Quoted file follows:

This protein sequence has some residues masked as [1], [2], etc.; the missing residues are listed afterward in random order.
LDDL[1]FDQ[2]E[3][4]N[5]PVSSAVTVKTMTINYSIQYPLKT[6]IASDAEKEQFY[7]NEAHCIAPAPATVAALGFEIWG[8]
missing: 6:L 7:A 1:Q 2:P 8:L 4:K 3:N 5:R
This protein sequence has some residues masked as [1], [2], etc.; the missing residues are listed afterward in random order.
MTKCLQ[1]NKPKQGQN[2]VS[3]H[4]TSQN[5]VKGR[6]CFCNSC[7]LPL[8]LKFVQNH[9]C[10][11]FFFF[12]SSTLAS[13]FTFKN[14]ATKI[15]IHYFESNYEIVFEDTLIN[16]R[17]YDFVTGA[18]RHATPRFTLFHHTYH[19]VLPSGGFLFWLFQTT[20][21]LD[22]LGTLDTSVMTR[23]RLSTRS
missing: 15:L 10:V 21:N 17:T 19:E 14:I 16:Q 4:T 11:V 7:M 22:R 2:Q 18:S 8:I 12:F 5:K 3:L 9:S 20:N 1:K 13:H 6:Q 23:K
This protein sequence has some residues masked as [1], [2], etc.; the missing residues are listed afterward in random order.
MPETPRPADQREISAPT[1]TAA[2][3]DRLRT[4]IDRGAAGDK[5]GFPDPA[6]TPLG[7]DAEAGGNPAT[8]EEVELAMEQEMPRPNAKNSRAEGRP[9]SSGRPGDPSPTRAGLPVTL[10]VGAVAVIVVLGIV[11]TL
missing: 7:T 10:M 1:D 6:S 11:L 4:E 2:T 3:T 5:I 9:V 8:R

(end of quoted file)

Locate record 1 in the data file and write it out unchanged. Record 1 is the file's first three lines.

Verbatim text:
This protein sequence has some residues masked as [1], [2], etc.; the missing residues are listed afterward in random order.
LDDL[1]FDQ[2]E[3][4]N[5]PVSSAVTVKTMTINYSIQYPLKT[6]IASDAEKEQFY[7]NEAHCIAPAPATVAALGFEIWG[8]
missing: 6:L 7:A 1:Q 2:P 8:L 4:K 3:N 5:R